Bulls

Matt Kemp probably won't be winning MVP now

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Matt Kemp probably won't be winning MVP now

From Comcast SportsNet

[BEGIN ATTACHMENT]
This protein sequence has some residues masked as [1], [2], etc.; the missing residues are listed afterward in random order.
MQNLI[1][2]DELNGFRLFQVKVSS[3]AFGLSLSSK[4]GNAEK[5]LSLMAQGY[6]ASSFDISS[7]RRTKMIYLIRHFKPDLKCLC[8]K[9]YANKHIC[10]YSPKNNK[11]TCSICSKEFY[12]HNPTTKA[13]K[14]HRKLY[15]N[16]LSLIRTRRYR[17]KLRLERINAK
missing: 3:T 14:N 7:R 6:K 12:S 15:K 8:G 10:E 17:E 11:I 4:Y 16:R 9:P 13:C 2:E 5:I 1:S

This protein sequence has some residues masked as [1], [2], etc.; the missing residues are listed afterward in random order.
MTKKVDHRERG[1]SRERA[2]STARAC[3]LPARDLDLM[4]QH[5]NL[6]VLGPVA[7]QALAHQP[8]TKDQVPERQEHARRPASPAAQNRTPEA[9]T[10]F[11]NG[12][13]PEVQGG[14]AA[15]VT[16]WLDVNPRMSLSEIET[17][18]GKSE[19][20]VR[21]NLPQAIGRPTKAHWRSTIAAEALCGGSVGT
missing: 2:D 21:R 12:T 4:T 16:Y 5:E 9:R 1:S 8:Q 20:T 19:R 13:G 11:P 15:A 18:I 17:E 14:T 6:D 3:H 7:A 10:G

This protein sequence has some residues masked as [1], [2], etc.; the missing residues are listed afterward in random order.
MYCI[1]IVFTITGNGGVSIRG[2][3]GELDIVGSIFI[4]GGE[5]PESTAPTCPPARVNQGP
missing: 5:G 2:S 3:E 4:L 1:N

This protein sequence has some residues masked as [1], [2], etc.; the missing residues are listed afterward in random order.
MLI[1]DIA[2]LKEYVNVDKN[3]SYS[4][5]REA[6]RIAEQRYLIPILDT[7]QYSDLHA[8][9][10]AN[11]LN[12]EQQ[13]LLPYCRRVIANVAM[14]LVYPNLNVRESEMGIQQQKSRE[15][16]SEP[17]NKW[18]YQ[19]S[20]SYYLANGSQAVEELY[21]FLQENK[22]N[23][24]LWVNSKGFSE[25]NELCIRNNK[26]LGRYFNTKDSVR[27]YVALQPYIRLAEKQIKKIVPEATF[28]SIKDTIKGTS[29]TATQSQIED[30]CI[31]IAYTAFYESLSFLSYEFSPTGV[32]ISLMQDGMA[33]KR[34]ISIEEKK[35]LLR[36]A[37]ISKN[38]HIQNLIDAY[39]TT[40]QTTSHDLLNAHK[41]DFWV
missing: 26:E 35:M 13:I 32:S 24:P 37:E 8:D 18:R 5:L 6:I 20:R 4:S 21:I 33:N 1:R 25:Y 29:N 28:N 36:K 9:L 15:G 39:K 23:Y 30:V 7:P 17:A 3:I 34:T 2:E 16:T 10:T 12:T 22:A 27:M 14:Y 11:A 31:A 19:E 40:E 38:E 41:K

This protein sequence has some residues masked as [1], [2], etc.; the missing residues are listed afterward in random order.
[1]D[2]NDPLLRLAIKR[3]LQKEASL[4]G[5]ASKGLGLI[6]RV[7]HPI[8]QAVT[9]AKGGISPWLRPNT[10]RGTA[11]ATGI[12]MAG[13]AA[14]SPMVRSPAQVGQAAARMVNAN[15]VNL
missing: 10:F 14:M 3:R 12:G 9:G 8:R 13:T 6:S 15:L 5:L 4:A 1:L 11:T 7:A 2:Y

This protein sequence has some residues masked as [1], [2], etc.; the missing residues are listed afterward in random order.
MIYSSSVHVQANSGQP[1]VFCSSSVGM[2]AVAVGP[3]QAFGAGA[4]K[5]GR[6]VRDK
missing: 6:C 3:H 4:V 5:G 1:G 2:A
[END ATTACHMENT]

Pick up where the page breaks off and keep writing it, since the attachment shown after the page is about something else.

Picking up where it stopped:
LOS ANGELES (AP) -- The Los Angeles Dodgers placed center fielder Matt Kemp on the 15-day disabled list on Thursday for the second time this month because of a left hamstring strain. And this time, the training staff is going to make sure there are no recurrences when he returns to the lineup. Kemp went 1 for 4 with a double in two games since being reinstated from the disabled list on Tuesday. He left Wednesday night's game against Milwaukee after scoring all the way from first base on a first-inning double by Andre Ethier. "He has a little bit of swelling in the same area, as well as a new strain in a higher part of that hamstring," said Sue Falsone, who is in her first year as the club's head athletic trainer after spending the previous five seasons as the team's physical therapist. "They're both Grade-1s, which means that there's not a lot of muscle fiber tear. It's the lowest grade of a muscle strain, so that's good news. But having multiple strains in one muscle, obviously it's going to be a little bit longer from a rehab standpoint. So we're just going to take it day-by-day." Falsone said the best-case scenario for Kemp is four weeks before he can play again. He spent two weeks on the disabled list the first time the hamstring bothered him and when he got back to the dugout after his latest mishap, he broke a bat over his knee in frustration. "It's nobody's fault," Kemp said after Wednesday's game. "I was happy to be back. It felt great, and I thought I was 100 percent. But now I'm going to be sitting out a while. It feels worse than the first time. This is my first time ever really having any hamstring problems, so I don't know how to really treat it. I know they're very tricky and they can always come back. So I definitely have to take it slow and make sure it's healed." Kemp was leading the league with 12 home runs when he aggravated the hamstring running out a grounder May 13 against Colorado -- ending his consecutive games streak at 399. He played in two rehab games with Triple-A Albuquerque over the weekend, going 5 for 7 with two homers and five RBIs. "We have benchmarks and milestones in place, and he achieved all of them or he wouldn't have been out there playing," Falsone said. "But I don't think you can say that the first strain caused the second strain. So we'll put him through all the same rigors that we did before -- all the baserunning, all the deceleration stuff -- but we're just going to take longer to do it." Los Angeles entered Thursday with a major league-best 32-18 record and a 5-game lead over San Francisco in the NL West despite their first three-game losing streak. And with Kemp's bat missing from the third spot in the order, the Dodgers will be hard-pressed to fill the void on a long-term basis. "It's frustrating for everybody," Dodgers ace Clayton Kershaw said. "We all feel bad for Matt. I know nobody feels worse than he does. He wants to play -- bad. It's never easy for the team to deal with when your superstar's out. But at the same time, the games keep coming. So you've got to keep playing and keep grinding." "This is our first tough stretch of the year, but we'll come out of it and we'll be better for it," said. "We don't know how long Matt's going to be out, but we've got to play like we did the first time he was out, and the guys who stepped up have got to keep doing that." Kemp, who finished runner-up to Milwaukee's Ryan Braun in last year's NL MVP voting, is batting .355 with 28 RBIs in 36 games. Last season, he hit .324 with 39 homers and 126 RBIs -- falling one homer shy of becoming only the fifth player in big league history with at least 40 homers and 40 stolen bases in the same season. "We thought Matt was ready to roll," manager Don Mattingly said. "We wouldn't have thrown him out there if we didn't think he was a hundred percent -- or if he didn't think he was a hundred percent. This should be a challenging time for us. It's the time you find out what kind of club you are and what kind of character you have. We were pretty resilient for a couple of weeks when Matt was out (9-5), and guys stepped up and did their thing. And we're going to have to do it again." The Dodgers promoted second baseman-outfielder Alex Castellanos from Triple-A Albuquerque. Castellanos, who will be making his major league debut, was hitting .379 with 10 doubles, four triples, five homers and 14 RBI in 22 games with Albuquerque.